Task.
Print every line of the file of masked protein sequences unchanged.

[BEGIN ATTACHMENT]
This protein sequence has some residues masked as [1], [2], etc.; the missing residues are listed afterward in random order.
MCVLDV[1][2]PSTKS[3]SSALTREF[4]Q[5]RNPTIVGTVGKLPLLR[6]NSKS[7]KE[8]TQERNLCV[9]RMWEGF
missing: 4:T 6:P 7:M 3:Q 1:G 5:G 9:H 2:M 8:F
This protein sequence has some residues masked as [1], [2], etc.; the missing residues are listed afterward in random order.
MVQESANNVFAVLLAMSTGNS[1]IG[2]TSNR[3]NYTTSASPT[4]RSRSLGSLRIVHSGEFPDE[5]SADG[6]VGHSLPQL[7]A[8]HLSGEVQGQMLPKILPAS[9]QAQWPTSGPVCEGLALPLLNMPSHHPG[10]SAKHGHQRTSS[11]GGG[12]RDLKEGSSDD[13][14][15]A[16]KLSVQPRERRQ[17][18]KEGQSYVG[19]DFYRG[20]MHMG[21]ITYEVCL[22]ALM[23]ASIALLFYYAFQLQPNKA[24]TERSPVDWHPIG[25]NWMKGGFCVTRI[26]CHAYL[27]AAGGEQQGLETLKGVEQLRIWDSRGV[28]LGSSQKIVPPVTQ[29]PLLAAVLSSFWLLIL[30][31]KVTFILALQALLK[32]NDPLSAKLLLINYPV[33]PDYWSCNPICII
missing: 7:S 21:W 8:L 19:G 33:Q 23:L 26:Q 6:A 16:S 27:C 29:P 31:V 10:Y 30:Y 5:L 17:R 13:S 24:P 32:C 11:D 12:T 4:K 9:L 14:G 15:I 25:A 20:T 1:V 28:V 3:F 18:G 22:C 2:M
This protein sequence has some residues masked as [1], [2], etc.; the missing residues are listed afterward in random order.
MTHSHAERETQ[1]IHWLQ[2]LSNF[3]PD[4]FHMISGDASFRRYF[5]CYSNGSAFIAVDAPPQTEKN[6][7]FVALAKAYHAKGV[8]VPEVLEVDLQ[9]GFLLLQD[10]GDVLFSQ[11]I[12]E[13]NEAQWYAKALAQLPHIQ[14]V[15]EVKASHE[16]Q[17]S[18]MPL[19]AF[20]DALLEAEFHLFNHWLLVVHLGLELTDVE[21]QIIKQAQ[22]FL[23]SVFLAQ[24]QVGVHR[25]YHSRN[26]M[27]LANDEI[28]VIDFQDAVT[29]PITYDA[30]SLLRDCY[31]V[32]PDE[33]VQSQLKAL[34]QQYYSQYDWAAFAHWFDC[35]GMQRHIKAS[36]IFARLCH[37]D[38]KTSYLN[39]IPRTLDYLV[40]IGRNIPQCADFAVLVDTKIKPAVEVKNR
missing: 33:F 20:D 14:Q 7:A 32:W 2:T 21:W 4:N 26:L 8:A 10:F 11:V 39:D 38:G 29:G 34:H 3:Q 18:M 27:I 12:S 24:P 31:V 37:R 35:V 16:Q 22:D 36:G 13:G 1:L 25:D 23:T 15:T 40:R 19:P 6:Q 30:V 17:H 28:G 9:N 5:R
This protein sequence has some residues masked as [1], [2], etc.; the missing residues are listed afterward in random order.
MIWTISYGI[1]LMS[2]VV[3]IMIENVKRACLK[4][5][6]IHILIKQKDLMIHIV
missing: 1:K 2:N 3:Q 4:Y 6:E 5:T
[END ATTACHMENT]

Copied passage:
This protein sequence has some residues masked as [1], [2], etc.; the missing residues are listed afterward in random order.
MCVLDV[1][2]PSTKS[3]SSALTREF[4]Q[5]RNPTIVGTVGKLPLLR[6]NSKS[7]KE[8]TQERNLCV[9]RMWEGF
missing: 4:T 6:P 7:M 3:Q 1:G 5:G 9:H 2:M 8:F
This protein sequence has some residues masked as [1], [2], etc.; the missing residues are listed afterward in random order.
MVQESANNVFAVLLAMSTGNS[1]IG[2]TSNR[3]NYTTSASPT[4]RSRSLGSLRIVHSGEFPDE[5]SADG[6]VGHSLPQL[7]A[8]HLSGEVQGQMLPKILPAS[9]QAQWPTSGPVCEGLALPLLNMPSHHPG[10]SAKHGHQRTSS[11]GGG[12]RDLKEGSSDD[13][14][15]A[16]KLSVQPRERRQ[17][18]KEGQSYVG[19]DFYRG[20]MHMG[21]ITYEVCL[22]ALM[23]ASIALLFYYAFQLQPNKA[24]TERSPVDWHPIG[25]NWMKGGFCVTRI[26]CHAYL[27]AAGGEQQGLETLKGVEQLRIWDSRGV[28]LGSSQKIVPPVTQ[29]PLLAAVLSSFWLLIL[30][31]KVTFILALQALLK[32]NDPLSAKLLLINYPV[33]PDYWSCNPICII
missing: 7:S 21:W 8:L 19:G 33:Q 23:L 26:Q 6:A 16:S 27:C 29:P 31:V 10:Y 30:Y 5:L 17:R 13:S 24:P 32:C 11:D 12:T 4:K 9:L 14:G 15:I 25:A 20:T 1:V 28:V 3:F 18:G 22:C 2:M
This protein sequence has some residues masked as [1], [2], etc.; the missing residues are listed afterward in random order.
MTHSHAERETQ[1]IHWLQ[2]LSNF[3]PD[4]FHMISGDASFRRYF[5]CYSNGSAFIAVDAPPQTEKN[6][7]FVALAKAYHAKGV[8]VPEVLEVDLQ[9]GFLLLQD[10]GDVLFSQ[11]I[12]E[13]NEAQWYAKALAQLPHIQ[14]V[15]EVKASHE[16]Q[17]S[18]MPL[19]AF[20]DALLEAEFHLFNHWLLVVHLGLELTDVE[21]QIIKQAQ[22]FL[23]SVFLAQ[24]QVGVHR[25]YHSRN[26]M[27]LANDEI[28]VIDFQDAVT[29]PITYDA[30]SLLRDCY[31]V[32]PDE[33]VQSQLKAL[34]QQYYSQYDWAAFAHWFDC[35]GMQRHIKAS[36]IFARLCH[37]D[38]KTSYLN[39]IPRTLDYLV[40]IGRNIPQCADFAVLVDTKIKPAVEVKNR
missing: 33:F 20:D 14:Q 7:A 32:W 2:T 21:W 4:N 26:L 8:A 10:F 11:V 39:D 38:G 29:G 34:H 3:Q 18:M 27:I 12:S 24:P 31:V 37:R 35:V 16:Q 22:D 36:G 13:G 1:L 25:D 23:T 15:T 40:R 19:P 6:Q 30:V 17:H 28:G 9:N 5:R
This protein sequence has some residues masked as [1], [2], etc.; the missing residues are listed afterward in random order.
MIWTISYGI[1]LMS[2]VV[3]IMIENVKRACLK[4][5][6]IHILIKQKDLMIHIV
missing: 1:K 2:N 3:Q 4:Y 6:E 5:T